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  • Writer's pictureAdam Horvath

Syracuse Salt Potatoes

Updated: Jan 10, 2021

I was recently asked to name five people, dead or alive, that I would invite to a dinner party. I thought about it quickly and blurted out my answers. My deceased father and grandma, and three historical figures that made me feel sufficiently profound. It was a split second decision, but I was satisfied with my response. Cut to my bedroom later that night and I jump up from my sleep like an overdosing Mia Wallace being stabbed in the chest by John Travolta. "I forgot one!” I’d like to invite the guy that first looked at the “cockroach of the sea” and said, I think that would taste good boiled and dipped in warm butter. I bet that guy is a good time. Sorry Abe, you’re out.

There is a saying that desperation breeds ingenuity and I get that the hungry will eat whatever they can to survive, I grew up with SPAM on the menu, so I don’t mean to make light. I just appreciate the moxie of the person brave enough to make that first move. I am curious about other firsts too, like the nineteenth century Irish salt miner that unknowingly created a popular Central New York foodigenous when he decided to cook his lunch, a bag of small potatoes, in the salinized brine left over from mining. I mean imagine the courage required to look at a pool of wastewater and say fuck it, I’ll cook my lunch in that. Unfortunately, we will never know for sure the identity of that culinary trailblazer, but we do know that he was a trendsetter because his co-workers took notice and copied the spud cooking technique.

The salt potato is a regional side dish typically enjoyed in the summer when the new white potatoes are young. Preparation of this dish is quite simple, unpeeled white potatoes boiled in exceptionally salty water with one-part salt for every six parts water. The briny water has a higher boiling temperature which allows the starch to breakdown more and the skin crusts preventing the typical mashed potato effect. The result is a creamy interior with a salty crusted coating that is the perfect accompaniment for the local BBQ variant- Cornell Chicken or as a complentary accoutrement at one of the local clambakes.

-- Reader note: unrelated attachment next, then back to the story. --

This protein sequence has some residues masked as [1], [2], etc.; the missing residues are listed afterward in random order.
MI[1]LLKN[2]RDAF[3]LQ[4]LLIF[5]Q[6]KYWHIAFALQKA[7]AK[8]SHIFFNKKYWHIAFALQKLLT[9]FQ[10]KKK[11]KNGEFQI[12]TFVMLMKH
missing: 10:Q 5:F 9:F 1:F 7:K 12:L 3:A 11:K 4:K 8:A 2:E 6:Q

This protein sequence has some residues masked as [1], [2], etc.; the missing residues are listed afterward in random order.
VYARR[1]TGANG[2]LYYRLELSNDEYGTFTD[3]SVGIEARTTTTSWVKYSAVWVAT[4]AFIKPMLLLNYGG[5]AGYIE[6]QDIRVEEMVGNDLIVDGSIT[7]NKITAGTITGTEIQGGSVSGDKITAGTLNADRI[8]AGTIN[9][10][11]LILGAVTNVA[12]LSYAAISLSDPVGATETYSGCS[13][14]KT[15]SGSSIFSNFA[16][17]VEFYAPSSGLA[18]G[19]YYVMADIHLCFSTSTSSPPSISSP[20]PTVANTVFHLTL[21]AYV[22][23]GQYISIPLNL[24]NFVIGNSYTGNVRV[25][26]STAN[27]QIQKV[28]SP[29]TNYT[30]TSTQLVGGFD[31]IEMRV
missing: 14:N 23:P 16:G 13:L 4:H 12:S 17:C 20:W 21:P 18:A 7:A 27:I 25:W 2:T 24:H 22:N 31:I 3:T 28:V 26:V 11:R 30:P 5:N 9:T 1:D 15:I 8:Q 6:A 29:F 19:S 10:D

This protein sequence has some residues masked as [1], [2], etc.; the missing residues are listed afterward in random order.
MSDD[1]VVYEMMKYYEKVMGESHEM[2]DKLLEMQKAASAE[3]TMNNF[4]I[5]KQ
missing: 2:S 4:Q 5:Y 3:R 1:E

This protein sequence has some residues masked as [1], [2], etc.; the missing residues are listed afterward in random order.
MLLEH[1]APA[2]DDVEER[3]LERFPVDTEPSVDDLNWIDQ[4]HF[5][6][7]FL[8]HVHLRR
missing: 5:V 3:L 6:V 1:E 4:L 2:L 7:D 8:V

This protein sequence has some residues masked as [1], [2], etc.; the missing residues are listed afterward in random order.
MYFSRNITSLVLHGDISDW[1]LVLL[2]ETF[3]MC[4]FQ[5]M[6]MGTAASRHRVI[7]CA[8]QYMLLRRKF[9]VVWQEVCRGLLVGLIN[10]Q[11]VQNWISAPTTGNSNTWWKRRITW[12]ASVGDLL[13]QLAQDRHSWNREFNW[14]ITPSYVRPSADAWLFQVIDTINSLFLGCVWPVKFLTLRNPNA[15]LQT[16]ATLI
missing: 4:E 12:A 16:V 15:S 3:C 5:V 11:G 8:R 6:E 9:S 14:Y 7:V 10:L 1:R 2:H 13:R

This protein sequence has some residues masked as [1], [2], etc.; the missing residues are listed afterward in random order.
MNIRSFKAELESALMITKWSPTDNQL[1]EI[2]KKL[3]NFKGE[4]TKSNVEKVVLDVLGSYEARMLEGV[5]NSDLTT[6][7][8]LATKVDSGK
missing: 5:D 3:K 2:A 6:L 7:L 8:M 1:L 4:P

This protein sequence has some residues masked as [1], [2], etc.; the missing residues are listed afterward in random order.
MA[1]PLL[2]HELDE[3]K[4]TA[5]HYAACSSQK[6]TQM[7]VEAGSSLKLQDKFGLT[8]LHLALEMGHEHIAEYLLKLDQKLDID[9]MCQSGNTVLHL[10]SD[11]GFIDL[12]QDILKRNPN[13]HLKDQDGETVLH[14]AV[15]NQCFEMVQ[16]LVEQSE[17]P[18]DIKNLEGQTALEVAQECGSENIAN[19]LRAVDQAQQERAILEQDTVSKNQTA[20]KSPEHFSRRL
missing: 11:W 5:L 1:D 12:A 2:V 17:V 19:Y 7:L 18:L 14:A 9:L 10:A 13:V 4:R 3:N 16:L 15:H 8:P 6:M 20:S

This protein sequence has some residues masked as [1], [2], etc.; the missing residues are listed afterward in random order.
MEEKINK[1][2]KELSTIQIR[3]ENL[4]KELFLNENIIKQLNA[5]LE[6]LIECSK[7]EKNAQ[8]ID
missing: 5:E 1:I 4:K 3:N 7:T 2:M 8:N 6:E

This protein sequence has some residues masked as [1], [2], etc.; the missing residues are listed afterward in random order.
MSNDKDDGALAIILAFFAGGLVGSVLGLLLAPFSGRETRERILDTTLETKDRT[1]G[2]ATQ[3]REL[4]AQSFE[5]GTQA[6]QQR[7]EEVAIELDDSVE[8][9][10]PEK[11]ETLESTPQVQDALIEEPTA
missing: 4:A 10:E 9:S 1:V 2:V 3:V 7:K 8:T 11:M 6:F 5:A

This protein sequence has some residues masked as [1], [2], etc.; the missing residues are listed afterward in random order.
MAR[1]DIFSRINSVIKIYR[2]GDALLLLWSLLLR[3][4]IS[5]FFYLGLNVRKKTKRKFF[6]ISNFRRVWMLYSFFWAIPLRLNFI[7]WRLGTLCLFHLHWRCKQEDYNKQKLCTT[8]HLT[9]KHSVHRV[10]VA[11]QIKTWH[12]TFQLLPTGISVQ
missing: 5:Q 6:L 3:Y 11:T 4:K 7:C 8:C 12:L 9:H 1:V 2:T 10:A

Dropping a Lil' Historical Knowledge

Outside of New York State, Syracuse is perhaps best known for their college sports teams the Orange or as the answer to an obscure trivia question like “where was the first drive-in bank window installed”. But from the late 18th century to the early 20th century, it was recognized as the salt capital of United States earning it the unofficial nickname The Salt City. Years before it became the most polluted lake in the country, Onondaga Lake was the source of Syracuse’s salt production. The lake which is considered sacred by the native Onondaga people and the birthplace of the Iroquois Confederacy was taken from them by the United States following the Revolutionary War. Commercial salt production quickly followed as the lake’s briny springs were pumped into wells, purified and either boiled or left to evaporate until crystals were formed. According to the website exploring upstate, one worker using the boiling method could produce about 600 bushels a year at $1 a bushel, very lucrative for the 1800’s. Unfortunately, years of manufacturing waste and sewer water caused an end to production as the lake became too polluted. Clean up restoration started in the 70’s and while the lake has been open to fishing, continued cleanup is needed.

Where to get Salt Potatoes

For more than 100 years, Hinerwadel’s Grove of North Syracuse was a local institution until it closed in 2019. In 1914, John Hinerwadel, Sr. purchased a farm to host clambakes. Despite being landlocked and hundreds of miles from the ocean, he negotiated a steady supply of clams on ice to be shipped via train from the Chesapeake Bay every week. Hinerwadel’s survived Prohibition and his clam bakes became the hot spot on the weekend hosting families and fundraisers for decades. In the 1960’s, they added Salt Potatoes to the menu and began to sell them at the nearby market. Today, despite the clambake being closed, bags of Salt Potatoes (with the salt) continue to be sold in area markets and online. Another popular brand to order online is State Fair packed by Szawlowski Farms. Or check out the actual New York State Fair, COVID-19 depending, in August 20- September 6, 2021 and hit a concession stand dedicated to the salty treat.

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